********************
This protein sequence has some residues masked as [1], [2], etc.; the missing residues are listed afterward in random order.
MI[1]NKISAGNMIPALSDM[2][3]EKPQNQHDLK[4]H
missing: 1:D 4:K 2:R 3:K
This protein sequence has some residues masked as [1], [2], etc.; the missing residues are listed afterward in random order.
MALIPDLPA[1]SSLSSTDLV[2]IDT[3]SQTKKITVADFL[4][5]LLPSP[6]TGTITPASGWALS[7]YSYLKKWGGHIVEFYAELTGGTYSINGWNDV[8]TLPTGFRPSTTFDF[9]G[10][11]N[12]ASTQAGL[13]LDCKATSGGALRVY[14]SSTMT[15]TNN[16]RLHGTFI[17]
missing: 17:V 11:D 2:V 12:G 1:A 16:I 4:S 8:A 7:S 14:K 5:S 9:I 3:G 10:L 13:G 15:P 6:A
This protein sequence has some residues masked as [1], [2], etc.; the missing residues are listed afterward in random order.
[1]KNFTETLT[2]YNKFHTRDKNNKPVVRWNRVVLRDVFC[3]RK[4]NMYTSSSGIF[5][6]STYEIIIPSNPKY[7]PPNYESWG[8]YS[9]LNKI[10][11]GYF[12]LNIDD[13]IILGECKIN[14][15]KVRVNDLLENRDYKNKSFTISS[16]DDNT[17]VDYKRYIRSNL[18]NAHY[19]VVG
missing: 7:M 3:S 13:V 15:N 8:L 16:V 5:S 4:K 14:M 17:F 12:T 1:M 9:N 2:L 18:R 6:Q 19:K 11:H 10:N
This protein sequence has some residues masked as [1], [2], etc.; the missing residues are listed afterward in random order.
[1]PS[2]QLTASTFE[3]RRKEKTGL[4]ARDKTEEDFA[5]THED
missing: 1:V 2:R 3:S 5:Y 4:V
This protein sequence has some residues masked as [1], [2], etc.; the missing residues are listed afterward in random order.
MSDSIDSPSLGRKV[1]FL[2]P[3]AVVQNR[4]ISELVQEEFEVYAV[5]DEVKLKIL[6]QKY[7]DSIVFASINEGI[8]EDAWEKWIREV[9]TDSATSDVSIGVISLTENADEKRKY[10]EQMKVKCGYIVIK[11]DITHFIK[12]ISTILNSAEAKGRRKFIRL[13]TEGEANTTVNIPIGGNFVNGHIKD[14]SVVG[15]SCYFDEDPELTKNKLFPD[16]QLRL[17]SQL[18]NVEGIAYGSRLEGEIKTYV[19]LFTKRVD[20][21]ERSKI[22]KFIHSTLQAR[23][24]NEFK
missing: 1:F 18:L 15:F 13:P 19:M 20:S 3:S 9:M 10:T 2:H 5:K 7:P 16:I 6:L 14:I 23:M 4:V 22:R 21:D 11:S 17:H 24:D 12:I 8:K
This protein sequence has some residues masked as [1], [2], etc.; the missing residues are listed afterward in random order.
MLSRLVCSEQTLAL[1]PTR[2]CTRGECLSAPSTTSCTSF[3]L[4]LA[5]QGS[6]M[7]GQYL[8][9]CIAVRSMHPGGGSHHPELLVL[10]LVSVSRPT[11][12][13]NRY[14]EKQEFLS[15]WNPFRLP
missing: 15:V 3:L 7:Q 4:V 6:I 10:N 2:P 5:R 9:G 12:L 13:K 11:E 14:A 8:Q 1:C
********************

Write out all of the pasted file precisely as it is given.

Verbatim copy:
This protein sequence has some residues masked as [1], [2], etc.; the missing residues are listed afterward in random order.
MI[1]NKISAGNMIPALSDM[2][3]EKPQNQHDLK[4]H
missing: 1:D 4:K 2:R 3:K
This protein sequence has some residues masked as [1], [2], etc.; the missing residues are listed afterward in random order.
MALIPDLPA[1]SSLSSTDLV[2]IDT[3]SQTKKITVADFL[4][5]LLPSP[6]TGTITPASGWALS[7]YSYLKKWGGHIVEFYAELTGGTYSINGWNDV[8]TLPTGFRPSTTFDF[9]G[10][11]N[12]ASTQAGL[13]LDCKATSGGALRVY[14]SSTMT[15]TNN[16]RLHGTFI[17]
missing: 17:V 11:D 2:V 12:G 1:A 16:I 4:S 8:A 7:S 14:K 5:S 9:I 3:G 10:L 13:G 15:P 6:A
This protein sequence has some residues masked as [1], [2], etc.; the missing residues are listed afterward in random order.
[1]KNFTETLT[2]YNKFHTRDKNNKPVVRWNRVVLRDVFC[3]RK[4]NMYTSSSGIF[5][6]STYEIIIPSNPKY[7]PPNYESWG[8]YS[9]LNKI[10][11]GYF[12]LNIDD[13]IILGECKIN[14][15]KVRVNDLLENRDYKNKSFTISS[16]DDNT[17]VDYKRYIRSNL[18]NAHY[19]VVG
missing: 7:M 3:S 13:V 15:N 8:L 16:V 5:S 4:K 14:M 17:F 12:T 1:M 9:N 2:L 18:R 6:Q 19:K 11:H 10:N
This protein sequence has some residues masked as [1], [2], etc.; the missing residues are listed afterward in random order.
[1]PS[2]QLTASTFE[3]RRKEKTGL[4]ARDKTEEDFA[5]THED
missing: 1:V 2:R 3:S 5:Y 4:V
This protein sequence has some residues masked as [1], [2], etc.; the missing residues are listed afterward in random order.
MSDSIDSPSLGRKV[1]FL[2]P[3]AVVQNR[4]ISELVQEEFEVYAV[5]DEVKLKIL[6]QKY[7]DSIVFASINEGI[8]EDAWEKWIREV[9]TDSATSDVSIGVISLTENADEKRKY[10]EQMKVKCGYIVIK[11]DITHFIK[12]ISTILNSAEAKGRRKFIRL[13]TEGEANTTVNIPIGGNFVNGHIKD[14]SVVG[15]SCYFDEDPELTKNKLFPD[16]QLRL[17]SQL[18]NVEGIAYGSRLEGEIKTYV[19]LFTKRVD[20][21]ERSKI[22]KFIHSTLQAR[23][24]NEFK
missing: 1:F 18:L 15:F 13:P 19:M 20:S 3:S 9:M 10:T 2:H 5:K 7:P 16:I 6:L 14:I 23:M 4:V 22:R 21:D 11:S 17:H 24:D 12:I 8:K
This protein sequence has some residues masked as [1], [2], etc.; the missing residues are listed afterward in random order.
MLSRLVCSEQTLAL[1]PTR[2]CTRGECLSAPSTTSCTSF[3]L[4]LA[5]QGS[6]M[7]GQYL[8][9]CIAVRSMHPGGGSHHPELLVL[10]LVSVSRPT[11][12][13]NRY[14]EKQEFLS[15]WNPFRLP
missing: 15:V 3:L 7:Q 4:V 6:I 10:N 2:P 5:R 9:G 12:L 13:K 11:E 14:A 8:Q 1:C